...a companion blog to "Math-Frolic," specifically for interviews, book reviews, weekly-linkfests, and longer posts or commentary than usually found at the Math-Frolic site.

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"Mathematics, rightly viewed, possesses not only truth, but supreme beauty – a beauty cold and austere, like that of sculpture, without appeal to any part of our weaker nature, without the gorgeous trappings of painting or music, yet sublimely pure, and capable of a stern perfection such as only the greatest art can show." ---Bertrand Russell (1907) Rob Gluck

"I have come to believe, though very reluctantly, that it [mathematics] consists of tautologies. I fear that, to a mind of sufficient intellectual power, the whole of mathematics would appear trivial, as trivial as the statement that a four-legged animal is an animal." ---Bertrand Russell (1957)

******************************************************************** Rob Gluck

Friday, September 16, 2016

Friday Potpourri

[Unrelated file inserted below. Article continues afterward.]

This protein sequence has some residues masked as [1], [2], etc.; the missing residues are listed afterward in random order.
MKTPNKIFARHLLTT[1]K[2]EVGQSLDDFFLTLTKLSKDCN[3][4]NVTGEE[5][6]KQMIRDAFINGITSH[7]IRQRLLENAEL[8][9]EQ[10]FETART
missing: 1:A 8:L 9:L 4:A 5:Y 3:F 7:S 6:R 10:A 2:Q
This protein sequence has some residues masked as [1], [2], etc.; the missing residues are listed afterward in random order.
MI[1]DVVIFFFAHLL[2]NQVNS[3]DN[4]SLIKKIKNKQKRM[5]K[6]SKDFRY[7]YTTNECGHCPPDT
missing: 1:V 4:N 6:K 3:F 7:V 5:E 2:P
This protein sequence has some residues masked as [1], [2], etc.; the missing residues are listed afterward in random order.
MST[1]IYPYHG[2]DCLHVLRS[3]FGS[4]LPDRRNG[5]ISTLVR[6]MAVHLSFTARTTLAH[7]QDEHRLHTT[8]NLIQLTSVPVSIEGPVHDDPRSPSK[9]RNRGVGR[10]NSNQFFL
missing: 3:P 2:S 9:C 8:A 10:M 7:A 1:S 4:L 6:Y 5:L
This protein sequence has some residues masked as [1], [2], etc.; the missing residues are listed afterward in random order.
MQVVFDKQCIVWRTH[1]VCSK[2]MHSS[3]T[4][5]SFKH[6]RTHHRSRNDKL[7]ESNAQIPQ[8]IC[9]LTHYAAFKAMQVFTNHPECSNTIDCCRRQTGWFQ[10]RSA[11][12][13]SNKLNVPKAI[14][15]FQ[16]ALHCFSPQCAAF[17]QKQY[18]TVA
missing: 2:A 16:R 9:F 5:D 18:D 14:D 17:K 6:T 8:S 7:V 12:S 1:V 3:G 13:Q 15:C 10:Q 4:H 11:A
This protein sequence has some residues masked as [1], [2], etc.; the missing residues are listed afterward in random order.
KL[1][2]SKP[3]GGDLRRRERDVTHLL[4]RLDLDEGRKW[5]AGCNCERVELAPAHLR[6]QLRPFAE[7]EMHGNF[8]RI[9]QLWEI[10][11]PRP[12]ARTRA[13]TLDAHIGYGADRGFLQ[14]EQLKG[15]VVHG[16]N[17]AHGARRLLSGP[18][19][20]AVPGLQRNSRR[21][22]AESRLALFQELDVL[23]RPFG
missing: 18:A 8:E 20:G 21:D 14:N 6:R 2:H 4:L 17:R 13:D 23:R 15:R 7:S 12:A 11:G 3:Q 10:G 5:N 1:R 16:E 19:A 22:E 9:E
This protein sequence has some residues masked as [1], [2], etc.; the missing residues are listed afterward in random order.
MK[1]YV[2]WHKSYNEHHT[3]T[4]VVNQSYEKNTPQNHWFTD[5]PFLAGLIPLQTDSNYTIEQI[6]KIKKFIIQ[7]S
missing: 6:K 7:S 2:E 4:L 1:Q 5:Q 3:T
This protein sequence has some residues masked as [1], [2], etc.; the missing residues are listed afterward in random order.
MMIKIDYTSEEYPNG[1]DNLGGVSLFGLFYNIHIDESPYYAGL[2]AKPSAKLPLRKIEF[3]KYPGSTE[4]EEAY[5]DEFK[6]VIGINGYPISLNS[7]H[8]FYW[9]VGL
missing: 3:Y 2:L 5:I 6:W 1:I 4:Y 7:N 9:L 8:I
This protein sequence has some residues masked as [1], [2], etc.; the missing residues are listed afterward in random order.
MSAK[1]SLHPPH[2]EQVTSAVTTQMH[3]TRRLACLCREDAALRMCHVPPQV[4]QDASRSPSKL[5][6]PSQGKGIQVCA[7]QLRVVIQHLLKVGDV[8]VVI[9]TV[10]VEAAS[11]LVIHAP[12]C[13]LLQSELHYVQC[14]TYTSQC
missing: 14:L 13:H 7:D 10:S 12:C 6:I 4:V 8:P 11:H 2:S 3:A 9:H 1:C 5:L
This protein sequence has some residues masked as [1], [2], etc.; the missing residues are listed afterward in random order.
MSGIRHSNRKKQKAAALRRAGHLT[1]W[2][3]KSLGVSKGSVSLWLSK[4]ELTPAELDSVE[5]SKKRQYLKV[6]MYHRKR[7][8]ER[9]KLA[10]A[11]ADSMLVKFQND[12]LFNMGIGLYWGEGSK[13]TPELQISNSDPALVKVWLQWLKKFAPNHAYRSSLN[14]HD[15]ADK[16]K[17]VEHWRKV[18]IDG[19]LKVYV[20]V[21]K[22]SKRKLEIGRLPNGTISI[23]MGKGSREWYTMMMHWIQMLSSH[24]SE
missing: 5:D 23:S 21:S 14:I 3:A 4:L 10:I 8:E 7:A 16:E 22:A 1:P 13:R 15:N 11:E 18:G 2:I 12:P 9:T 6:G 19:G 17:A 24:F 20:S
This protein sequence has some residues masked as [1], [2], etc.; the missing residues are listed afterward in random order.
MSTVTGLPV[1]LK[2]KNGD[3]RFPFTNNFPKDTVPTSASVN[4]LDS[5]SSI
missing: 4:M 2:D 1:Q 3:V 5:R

A mishmash from the week:

1)  Only a little mention of mathematics in it, but I enjoyed this interview with mathematician/physicist Freeman Dyson:
2)  Some math book recommendations for children:

3)  Brian Hayes on a conference for Mochizuki's ABC work, and connection to Fermat's Last Theorem:

4)  Deborah Mayo honors one of her heroes, Charles Peirce:
5)  Beautiful math theorems get ranked:
6)  Rather timely, with the recent release of Cathy O'Neil's book, "Weapons of Math Destruction," last week's TED Radio Hour on NPR was all about 'Big Data':

7)  An interesting take on Bayes Theorem and neuroscience:

8)  And further speaking of neuroscience, in the "Too-good-not-to-pass-along-Dept."... this optical illusion that went viral last week (known as "Ninio's Extinction Illusion") -- one of the best and newest I've seen (there are 12 dots in the picture, but few can be viewed at any moment):


9)  "The Most Obvious Secret In Mathematics" (category-theory-related):
10)  This article (and comments) that John Carlos Baez pointed out on Twitter is fascinating (and scary, about taking down the Internet):

11)  New book is on the way from Ian Stewart, "Calculating the Cosmos":

12) Last weekend I paid tribute to Alan Sokal:

Potpourri BONUS! (extra NON-mathematical links of interest):

1)  From a couple of weeks back, an interesting little tale of music's role in a life decision for physicist Sean Carroll: 

2)  Coffee perks up engineering education (from NPR):



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